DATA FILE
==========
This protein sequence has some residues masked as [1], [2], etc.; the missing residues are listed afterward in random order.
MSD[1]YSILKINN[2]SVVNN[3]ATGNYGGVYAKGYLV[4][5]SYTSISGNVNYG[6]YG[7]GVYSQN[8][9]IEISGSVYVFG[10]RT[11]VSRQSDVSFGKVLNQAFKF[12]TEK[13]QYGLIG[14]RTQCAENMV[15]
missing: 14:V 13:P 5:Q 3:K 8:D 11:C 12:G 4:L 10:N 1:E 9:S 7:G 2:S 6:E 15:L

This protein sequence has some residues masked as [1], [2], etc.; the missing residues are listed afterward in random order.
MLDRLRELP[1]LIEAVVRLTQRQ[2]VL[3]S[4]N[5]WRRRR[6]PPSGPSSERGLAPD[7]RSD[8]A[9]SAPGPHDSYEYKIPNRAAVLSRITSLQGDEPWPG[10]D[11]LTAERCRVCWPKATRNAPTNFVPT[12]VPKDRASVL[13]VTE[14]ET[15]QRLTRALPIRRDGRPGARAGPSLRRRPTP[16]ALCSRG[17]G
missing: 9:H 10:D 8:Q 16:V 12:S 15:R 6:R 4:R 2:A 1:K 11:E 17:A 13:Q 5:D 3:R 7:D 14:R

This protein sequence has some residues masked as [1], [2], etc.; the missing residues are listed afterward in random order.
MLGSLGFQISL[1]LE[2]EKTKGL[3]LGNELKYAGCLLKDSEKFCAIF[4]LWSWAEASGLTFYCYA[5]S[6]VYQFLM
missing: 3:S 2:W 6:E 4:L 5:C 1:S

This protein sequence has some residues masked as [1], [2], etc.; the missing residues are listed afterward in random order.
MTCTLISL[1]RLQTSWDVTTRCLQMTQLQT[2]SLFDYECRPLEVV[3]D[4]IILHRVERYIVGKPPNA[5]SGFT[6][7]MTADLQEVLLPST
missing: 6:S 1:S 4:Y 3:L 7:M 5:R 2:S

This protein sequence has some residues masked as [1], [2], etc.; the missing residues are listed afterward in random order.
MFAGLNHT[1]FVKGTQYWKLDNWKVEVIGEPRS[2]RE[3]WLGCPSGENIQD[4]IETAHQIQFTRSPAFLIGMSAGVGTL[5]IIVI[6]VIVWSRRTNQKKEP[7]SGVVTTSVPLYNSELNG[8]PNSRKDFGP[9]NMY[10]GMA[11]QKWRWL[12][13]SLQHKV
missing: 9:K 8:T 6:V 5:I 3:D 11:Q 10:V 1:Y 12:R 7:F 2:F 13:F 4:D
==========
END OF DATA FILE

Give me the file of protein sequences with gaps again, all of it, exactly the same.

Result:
This protein sequence has some residues masked as [1], [2], etc.; the missing residues are listed afterward in random order.
MSD[1]YSILKINN[2]SVVNN[3]ATGNYGGVYAKGYLV[4][5]SYTSISGNVNYG[6]YG[7]GVYSQN[8][9]IEISGSVYVFG[10]RT[11]VSRQSDVSFGKVLNQAFKF[12]TEK[13]QYGLIG[14]RTQCAENMV[15]
missing: 14:V 13:P 5:Q 3:K 8:D 11:C 12:G 4:L 10:N 1:E 9:S 7:G 2:S 6:E 15:L

This protein sequence has some residues masked as [1], [2], etc.; the missing residues are listed afterward in random order.
MLDRLRELP[1]LIEAVVRLTQRQ[2]VL[3]S[4]N[5]WRRRR[6]PPSGPSSERGLAPD[7]RSD[8]A[9]SAPGPHDSYEYKIPNRAAVLSRITSLQGDEPWPG[10]D[11]LTAERCRVCWPKATRNAPTNFVPT[12]VPKDRASVL[13]VTE[14]ET[15]QRLTRALPIRRDGRPGARAGPSLRRRPTP[16]ALCSRG[17]G
missing: 9:H 10:D 8:Q 16:V 12:S 15:R 6:R 4:R 2:A 1:K 11:E 17:A 13:Q 5:D 3:R 7:D 14:R

This protein sequence has some residues masked as [1], [2], etc.; the missing residues are listed afterward in random order.
MLGSLGFQISL[1]LE[2]EKTKGL[3]LGNELKYAGCLLKDSEKFCAIF[4]LWSWAEASGLTFYCYA[5]S[6]VYQFLM
missing: 3:S 2:W 6:E 4:L 5:C 1:S

This protein sequence has some residues masked as [1], [2], etc.; the missing residues are listed afterward in random order.
MTCTLISL[1]RLQTSWDVTTRCLQMTQLQT[2]SLFDYECRPLEVV[3]D[4]IILHRVERYIVGKPPNA[5]SGFT[6][7]MTADLQEVLLPST
missing: 6:S 1:S 4:Y 3:L 7:M 5:R 2:S

This protein sequence has some residues masked as [1], [2], etc.; the missing residues are listed afterward in random order.
MFAGLNHT[1]FVKGTQYWKLDNWKVEVIGEPRS[2]RE[3]WLGCPSGENIQD[4]IETAHQIQFTRSPAFLIGMSAGVGTL[5]IIVI[6]VIVWSRRTNQKKEP[7]SGVVTTSVPLYNSELNG[8]PNSRKDFGP[9]NMY[10]GMA[11]QKWRWL[12][13]SLQHKV
missing: 9:K 8:T 6:V 5:I 3:D 11:Q 10:V 1:Y 12:R 7:F 2:F 13:F 4:D